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This one simple cellphone trick could save enough CO2 to power Singapore for a year

November 25, 2015 by  
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The average mobile made this year produced 35 kg of carbon emissions to manufacture, equal to 16 weeks of laundry. Sound small? Consider that 1.9 billion mobiles will be sold in 2015, approximately 60 per second. Their total carbon footprint in manufacture is equal to Austria’s annual carbon footprint. All of us can help reduce the impact of mobiles with one simple step:  simply use them for longer. If we used every phone manufactured this year for only 1/3 longer, we could prevent carbon emissions equal to Singapore’s annual emissions. Read the rest of This one simple cellphone trick could save enough CO2 to power Singapore for a year

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Andrew Michler’s ‘[ours] Hyperlocalization of Architecture’ explores how sustainable architecture engages with its environment

October 26, 2015 by  
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What is the relationship between a building and its location, and what should that relationship be? Inhabitat writer , passive house consultant and author Andrew Michler  tackles that question with his new book: [ours] Hyperlocalization of Architecture: Contemporary Sustainable Archetypes . In the past, a building was imposed on the landscape, on it but not a part of it. Today, innovative architecture weaves into its environment and the people who live in it. In his book, Michler speaks with renowned architects to better understand this hyperlocalized architecture and how it is influencing today’s most forward-thinking, sustainable designs. + [ours] Hyperlocalization of Architecture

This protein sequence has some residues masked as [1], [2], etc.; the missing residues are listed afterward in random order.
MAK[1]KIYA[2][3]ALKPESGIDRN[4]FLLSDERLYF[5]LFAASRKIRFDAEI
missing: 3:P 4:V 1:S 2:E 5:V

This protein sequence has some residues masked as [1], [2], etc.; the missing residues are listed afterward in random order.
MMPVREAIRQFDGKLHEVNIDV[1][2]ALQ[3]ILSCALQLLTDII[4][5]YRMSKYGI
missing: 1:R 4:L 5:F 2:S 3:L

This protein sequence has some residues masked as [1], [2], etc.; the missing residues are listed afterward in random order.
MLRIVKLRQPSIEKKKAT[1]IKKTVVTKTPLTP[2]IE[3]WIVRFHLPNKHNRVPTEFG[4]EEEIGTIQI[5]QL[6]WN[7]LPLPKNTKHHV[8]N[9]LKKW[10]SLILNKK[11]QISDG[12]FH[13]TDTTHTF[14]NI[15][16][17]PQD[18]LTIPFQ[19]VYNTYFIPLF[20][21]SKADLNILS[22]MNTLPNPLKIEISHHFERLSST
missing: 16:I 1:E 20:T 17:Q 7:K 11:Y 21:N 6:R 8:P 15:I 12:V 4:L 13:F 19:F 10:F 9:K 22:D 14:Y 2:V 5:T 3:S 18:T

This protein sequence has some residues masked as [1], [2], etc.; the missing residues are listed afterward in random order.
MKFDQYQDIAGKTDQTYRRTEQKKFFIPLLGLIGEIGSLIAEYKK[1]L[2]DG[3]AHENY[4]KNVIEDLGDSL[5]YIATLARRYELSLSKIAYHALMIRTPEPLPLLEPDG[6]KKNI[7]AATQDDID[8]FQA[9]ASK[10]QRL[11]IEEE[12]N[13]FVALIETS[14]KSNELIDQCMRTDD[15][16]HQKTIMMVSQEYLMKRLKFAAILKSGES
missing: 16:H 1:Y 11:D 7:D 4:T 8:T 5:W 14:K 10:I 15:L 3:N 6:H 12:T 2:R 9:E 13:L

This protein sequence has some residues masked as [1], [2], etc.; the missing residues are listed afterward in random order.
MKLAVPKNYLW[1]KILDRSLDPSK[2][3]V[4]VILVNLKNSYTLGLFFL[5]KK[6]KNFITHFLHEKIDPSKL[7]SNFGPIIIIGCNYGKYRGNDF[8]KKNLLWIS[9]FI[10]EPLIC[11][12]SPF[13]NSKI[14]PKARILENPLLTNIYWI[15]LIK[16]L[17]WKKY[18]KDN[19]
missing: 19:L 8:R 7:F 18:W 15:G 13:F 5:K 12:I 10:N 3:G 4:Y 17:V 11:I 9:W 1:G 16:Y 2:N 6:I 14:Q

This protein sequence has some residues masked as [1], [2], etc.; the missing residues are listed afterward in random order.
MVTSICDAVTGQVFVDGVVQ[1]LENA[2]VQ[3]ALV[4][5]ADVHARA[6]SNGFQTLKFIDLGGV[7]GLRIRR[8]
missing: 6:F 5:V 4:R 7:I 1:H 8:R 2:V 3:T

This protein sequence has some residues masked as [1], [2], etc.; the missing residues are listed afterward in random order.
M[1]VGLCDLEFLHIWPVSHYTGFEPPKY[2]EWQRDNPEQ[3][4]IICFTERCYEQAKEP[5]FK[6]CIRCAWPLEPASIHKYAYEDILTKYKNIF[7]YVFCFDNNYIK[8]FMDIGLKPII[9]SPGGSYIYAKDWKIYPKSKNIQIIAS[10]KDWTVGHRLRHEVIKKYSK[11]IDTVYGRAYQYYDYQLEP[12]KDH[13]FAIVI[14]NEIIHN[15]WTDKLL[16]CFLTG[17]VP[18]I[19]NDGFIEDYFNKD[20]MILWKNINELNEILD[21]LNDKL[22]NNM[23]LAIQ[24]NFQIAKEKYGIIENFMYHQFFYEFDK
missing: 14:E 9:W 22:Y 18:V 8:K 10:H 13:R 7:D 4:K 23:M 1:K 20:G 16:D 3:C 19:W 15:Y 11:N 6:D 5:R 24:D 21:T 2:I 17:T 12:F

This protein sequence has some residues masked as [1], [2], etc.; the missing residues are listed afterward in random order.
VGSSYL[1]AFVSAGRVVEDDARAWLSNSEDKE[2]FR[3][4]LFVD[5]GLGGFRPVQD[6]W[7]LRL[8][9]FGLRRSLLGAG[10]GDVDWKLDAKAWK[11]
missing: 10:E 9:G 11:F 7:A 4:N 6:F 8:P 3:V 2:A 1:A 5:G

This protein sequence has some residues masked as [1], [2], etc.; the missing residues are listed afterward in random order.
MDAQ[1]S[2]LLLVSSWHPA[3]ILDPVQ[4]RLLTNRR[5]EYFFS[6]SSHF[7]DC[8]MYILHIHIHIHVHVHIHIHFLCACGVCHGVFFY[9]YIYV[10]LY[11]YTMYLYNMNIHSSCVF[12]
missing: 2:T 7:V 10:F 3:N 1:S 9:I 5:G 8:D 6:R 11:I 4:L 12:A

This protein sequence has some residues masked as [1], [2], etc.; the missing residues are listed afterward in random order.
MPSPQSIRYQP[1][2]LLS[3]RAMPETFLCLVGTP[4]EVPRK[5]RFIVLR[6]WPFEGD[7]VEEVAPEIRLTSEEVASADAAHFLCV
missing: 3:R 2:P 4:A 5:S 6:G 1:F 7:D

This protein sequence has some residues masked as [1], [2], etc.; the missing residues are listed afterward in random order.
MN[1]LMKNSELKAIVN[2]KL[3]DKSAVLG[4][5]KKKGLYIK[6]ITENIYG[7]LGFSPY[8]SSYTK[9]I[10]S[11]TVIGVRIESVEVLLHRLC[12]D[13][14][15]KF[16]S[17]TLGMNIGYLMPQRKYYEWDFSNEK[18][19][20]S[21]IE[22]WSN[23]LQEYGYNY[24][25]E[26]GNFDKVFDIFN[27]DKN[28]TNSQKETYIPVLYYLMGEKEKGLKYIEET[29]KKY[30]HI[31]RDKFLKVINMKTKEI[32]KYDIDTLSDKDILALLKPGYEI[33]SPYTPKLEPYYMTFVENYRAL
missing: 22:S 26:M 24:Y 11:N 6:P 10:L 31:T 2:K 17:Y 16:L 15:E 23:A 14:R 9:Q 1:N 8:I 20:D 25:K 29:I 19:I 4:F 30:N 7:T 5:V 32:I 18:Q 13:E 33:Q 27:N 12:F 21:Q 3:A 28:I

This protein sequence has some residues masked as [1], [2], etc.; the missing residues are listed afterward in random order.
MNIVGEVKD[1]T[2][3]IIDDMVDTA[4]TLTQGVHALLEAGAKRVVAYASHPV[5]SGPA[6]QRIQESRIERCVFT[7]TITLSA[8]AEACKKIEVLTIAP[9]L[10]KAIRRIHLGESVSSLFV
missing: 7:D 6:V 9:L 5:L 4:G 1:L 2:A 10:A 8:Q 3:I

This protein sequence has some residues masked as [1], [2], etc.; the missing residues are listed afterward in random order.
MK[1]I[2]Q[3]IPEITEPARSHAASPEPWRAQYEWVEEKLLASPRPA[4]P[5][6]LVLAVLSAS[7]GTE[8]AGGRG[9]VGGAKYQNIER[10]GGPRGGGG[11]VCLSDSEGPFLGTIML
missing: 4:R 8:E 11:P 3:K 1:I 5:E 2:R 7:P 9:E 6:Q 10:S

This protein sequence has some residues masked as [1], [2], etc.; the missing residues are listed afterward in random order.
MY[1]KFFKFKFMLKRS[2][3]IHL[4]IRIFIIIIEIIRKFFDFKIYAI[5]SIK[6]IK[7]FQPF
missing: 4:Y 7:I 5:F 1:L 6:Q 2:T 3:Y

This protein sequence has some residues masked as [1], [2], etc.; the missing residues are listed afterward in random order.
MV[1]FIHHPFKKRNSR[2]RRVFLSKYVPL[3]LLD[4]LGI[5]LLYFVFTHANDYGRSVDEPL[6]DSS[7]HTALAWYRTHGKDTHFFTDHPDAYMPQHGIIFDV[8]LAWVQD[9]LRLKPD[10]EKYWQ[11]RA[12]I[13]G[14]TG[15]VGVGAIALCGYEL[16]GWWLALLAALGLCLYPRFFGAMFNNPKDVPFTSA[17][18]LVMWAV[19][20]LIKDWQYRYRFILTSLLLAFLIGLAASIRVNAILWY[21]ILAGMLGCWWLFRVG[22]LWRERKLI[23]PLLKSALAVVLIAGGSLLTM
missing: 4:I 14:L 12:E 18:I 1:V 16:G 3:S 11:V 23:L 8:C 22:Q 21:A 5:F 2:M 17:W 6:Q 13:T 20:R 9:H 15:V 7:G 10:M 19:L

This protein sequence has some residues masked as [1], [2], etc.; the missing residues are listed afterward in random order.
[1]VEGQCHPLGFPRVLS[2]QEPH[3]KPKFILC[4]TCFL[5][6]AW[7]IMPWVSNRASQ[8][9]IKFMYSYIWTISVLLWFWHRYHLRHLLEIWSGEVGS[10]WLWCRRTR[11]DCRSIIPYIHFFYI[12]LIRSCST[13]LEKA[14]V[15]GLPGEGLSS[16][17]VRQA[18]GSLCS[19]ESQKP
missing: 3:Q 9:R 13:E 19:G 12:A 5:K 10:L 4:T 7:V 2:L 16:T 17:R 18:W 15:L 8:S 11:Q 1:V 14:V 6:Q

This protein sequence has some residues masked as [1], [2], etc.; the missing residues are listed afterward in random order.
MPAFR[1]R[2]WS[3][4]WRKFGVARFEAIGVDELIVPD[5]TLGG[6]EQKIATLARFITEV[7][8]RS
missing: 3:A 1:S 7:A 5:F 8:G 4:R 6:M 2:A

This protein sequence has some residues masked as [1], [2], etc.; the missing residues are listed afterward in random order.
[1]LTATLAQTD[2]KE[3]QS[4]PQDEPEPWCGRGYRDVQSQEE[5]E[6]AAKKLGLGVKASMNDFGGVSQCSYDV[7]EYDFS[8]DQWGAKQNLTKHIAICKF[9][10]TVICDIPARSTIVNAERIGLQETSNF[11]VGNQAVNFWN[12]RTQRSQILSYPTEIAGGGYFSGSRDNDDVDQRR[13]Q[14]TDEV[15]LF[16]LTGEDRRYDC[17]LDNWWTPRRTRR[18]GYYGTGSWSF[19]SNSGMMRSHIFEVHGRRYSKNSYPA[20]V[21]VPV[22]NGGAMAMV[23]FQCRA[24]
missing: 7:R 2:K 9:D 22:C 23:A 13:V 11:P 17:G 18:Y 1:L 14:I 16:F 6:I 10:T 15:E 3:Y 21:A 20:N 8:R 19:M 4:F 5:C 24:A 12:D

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Andrew Michler’s ‘[ours] Hyperlocalization of Architecture’ explores how sustainable architecture engages with its environment

How thousands of rough wooden logs protect this pavilion from solar radiation

July 22, 2015 by  
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Top 7 highlights of the Italian Pavilion at Venice Art Biennale 2015

July 22, 2015 by